Within the Parliament MEPs do not sit in national delegations, but in multinational political groups. The centre-right European People’s Party and European Democrats, which includes British Conservatives, is the largest political group. British Labour MEPs belong to the Party of European Socialists, the second biggest group. The Alliance of Liberals and Democrats for Europe, where the largest national contingent is from the UK, is third biggest, closely followed by the Green / European Free Alliance which has brought together Green MEPs from 13 countries, including Britain’s two Green members, and nationalist parties, including Plaid Cymru and SNP members. The 11 April 2002 resolution to suspend the EU-Israel trade agreement was supported by the Socialist, Liberal Democrat and Green groups, but not the European People’s Party which includes British Conservatives.
Proposals, motions or petitions by an MEP are referred to one of the 20 standing committees. A rapporteur is designated to draft a report for the committee on each topic for consideration at a plenary session of the Parliament. In the case of economic sanctions against Israel the relevant European Parliament Committee is the one entitled Foreign Affairs, Human Rights, Common Security and Defence Policy. The responsibilities of this Committee include ‘issues concerning human rights, the protection of minorities and the promotion of democratic values’ in countries outside the EU. In this context the committee is assisted by a sub-committee on human rights.
The EU organisation[web] and contact details is very extensive, so a list of EU key individuals to lobby together with their views is available in < reference to be added >.
There are two basic EU mechanisms which allow the ‘normal’ EU citizen to officially raise concerns or highlight failure to comply to EU regulations. MEP’s are obliged, as your representative in Europe, to respond to any communication. This is similar to UK MPs. Additionally an EU ombudsman and a citizen’s Petition mechanism are available to formally lobby the EU <reference to be added>.
The mechanism for addressing unfulfilled obligations under the EUIAA is spelled out in article 90 (below). It is not clear if a citizen can contact the Association Council direct and expect to get a reply. Nevertheless it is always worth a try, certainly writing to the External Relations Commission is the most direct route to instigating such a procedure.
Other, legal, procedures are also available, these are more complex and costly and fall outside the scope of this document.
For general guidelines on effective lobbying see (Lobbying 151106.doc). In a nutshell it is making a succinct and cogent point or question which the recipient can respond to or answer. It should be a single and simple point put in a polite (non sarcastic) way. The best questions are not answered as they would implicate the EU official, so it is worth starting with a question they can answer.
Use sample letters as a guide, do not copy these verbatim. E-mails are fine, but a written letter still attracts more attention especially for a first correspondence.
A face to face meeting is the most powerful way to lobby, but you need to be exceptionally well prepared and have some experience in not being distracted/bamboozled or indeed doing that to the EU official.
There are several organisations already involved in lobbying the EU. Many of these are referenced earlier in section 3. Ideally you should contact one of these to join a current lobbying campaign or at least inform yourself where things stand before embarking on your own action. Failing this, here are some points to bear in mind.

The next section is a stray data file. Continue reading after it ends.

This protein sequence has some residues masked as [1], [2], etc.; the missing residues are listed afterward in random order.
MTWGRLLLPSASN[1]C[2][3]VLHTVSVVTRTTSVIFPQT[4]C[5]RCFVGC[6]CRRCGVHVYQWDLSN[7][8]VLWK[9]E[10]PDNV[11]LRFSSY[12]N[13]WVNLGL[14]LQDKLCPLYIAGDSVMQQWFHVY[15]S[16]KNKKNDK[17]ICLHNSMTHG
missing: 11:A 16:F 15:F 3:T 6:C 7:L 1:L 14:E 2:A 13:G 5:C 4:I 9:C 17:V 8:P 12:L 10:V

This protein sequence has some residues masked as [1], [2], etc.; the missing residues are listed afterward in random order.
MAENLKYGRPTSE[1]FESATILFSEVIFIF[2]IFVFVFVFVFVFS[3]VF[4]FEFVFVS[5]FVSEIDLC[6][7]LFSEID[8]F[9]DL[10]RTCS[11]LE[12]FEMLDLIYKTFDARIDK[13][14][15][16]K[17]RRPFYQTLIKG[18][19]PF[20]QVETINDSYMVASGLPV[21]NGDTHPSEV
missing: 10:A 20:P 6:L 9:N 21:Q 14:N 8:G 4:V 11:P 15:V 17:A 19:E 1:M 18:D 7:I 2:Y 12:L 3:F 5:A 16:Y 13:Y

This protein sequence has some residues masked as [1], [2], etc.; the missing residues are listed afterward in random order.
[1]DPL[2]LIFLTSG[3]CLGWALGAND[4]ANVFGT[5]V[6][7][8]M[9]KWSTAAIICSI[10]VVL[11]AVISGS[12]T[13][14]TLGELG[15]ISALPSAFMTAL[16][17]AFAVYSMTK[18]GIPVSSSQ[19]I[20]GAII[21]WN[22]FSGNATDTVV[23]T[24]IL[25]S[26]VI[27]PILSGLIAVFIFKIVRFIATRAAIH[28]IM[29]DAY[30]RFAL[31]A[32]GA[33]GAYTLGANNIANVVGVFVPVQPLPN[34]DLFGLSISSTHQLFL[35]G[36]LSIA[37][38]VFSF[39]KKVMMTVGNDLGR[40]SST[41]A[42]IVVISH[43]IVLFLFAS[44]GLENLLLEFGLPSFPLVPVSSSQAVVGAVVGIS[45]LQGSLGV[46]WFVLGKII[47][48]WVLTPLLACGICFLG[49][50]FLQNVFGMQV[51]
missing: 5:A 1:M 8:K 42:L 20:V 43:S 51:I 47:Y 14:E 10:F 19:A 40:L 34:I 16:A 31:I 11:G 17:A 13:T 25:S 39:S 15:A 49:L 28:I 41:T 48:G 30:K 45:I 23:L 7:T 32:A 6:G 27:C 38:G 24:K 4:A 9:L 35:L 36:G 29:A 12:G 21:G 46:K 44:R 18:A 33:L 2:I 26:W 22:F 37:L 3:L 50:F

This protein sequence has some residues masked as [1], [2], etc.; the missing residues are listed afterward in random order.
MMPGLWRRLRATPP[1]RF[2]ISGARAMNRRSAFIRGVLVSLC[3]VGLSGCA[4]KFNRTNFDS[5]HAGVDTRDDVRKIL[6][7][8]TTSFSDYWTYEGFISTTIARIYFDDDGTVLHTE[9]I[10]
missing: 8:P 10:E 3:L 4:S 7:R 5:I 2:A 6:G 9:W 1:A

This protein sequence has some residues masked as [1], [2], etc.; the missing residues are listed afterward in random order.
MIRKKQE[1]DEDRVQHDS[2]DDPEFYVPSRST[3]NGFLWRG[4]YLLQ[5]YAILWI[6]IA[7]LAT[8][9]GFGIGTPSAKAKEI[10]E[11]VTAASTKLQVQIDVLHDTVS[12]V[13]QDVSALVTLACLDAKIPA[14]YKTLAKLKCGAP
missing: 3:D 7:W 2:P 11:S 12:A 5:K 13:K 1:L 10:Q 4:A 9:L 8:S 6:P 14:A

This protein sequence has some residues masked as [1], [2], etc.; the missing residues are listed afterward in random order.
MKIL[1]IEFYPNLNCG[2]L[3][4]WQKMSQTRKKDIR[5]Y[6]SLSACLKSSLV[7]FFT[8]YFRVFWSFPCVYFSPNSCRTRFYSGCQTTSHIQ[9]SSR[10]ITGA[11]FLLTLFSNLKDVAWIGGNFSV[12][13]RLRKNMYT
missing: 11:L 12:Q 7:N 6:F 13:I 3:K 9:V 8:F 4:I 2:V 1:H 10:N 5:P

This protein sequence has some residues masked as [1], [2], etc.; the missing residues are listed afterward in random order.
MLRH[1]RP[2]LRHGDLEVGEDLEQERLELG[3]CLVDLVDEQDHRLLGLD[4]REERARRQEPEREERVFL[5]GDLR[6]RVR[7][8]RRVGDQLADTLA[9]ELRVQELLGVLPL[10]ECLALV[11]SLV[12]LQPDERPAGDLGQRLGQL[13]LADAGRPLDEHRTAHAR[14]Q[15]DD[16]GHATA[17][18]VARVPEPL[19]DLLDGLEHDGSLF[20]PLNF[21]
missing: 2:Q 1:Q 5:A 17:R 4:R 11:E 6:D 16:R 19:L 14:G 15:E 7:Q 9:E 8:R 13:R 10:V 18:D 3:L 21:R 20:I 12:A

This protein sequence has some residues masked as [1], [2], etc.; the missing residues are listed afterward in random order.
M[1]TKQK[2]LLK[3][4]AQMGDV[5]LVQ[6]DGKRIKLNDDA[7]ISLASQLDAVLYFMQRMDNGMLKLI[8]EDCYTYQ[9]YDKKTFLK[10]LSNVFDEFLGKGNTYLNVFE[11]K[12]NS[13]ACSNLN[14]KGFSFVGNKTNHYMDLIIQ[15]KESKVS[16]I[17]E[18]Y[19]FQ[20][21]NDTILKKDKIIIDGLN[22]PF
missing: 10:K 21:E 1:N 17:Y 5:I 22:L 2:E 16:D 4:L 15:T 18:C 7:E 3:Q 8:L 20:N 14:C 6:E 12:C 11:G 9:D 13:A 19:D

The most common response to questions relating to article 2 are answered by giving give the same official stance, namely that any sanctions would be counter productive as the EU would lose influence. This is the official response whether writing to the UK government or an EU commissioner.
Nevertheless it is worth contacting ‘officials’ within the commission at all levels on the following points:
When did the commission last point out that article 2 of the EUIAA was not being adhered to by Israel, quoting the ICJ ruling as one example of non-compliance (other examples include EU and European member state reports, especially the last UK Parliamentary Select Committee report calling for sanctions)?
How long will the commission simply re-iterate Israel’s obligations under the ENP before recommending decisive action with respect to UE-Israeli trade agreements?
Following the ENP’s EU-I Council initial progress report in Dec’06 and subsequent reports, the commission clearly sees the EU’s direct involvement in disputes between Israel and the Palestinians (e.g. the sporadic opening of Rafah crossing) as evidence of the successful influence it has on Israel and its obligation under the ENP. Can the commission point to any long term substantive steps Israel has taken to meeting its obligations under the EUIAA and the ENP, if so which of these have been as a result of the influence the EU has had over Israel?
You can select from any of the list of concerns the EU itself has been making, see section 3 earlier for references to these.
It is also worth finding out from your region’s MEPs:
What is the best way to lobby the EU re the EUIAA, both who to contact and what to ask?
What can the European Parliament (and MEPs) do to influence the commission?
Can the MEP raise specific concerns on your behalf, related to Israel’s the EUIAA
Can MEPs or the EU parliament report the question of Israel’s adherence to Article2 to the Association Council within the External Relations Commission in accordance with the dispute procedure laid out in Articles 86 & 90 of the EUIAA?
Finally you can pass this information on to others to encourage them to take more direct action. The more diverse people that make their views known the more influence it has and it only needs 100’s not millions! Don’t be afraid to discuss this within you family and circle of friends. If you need help or support you can contact us.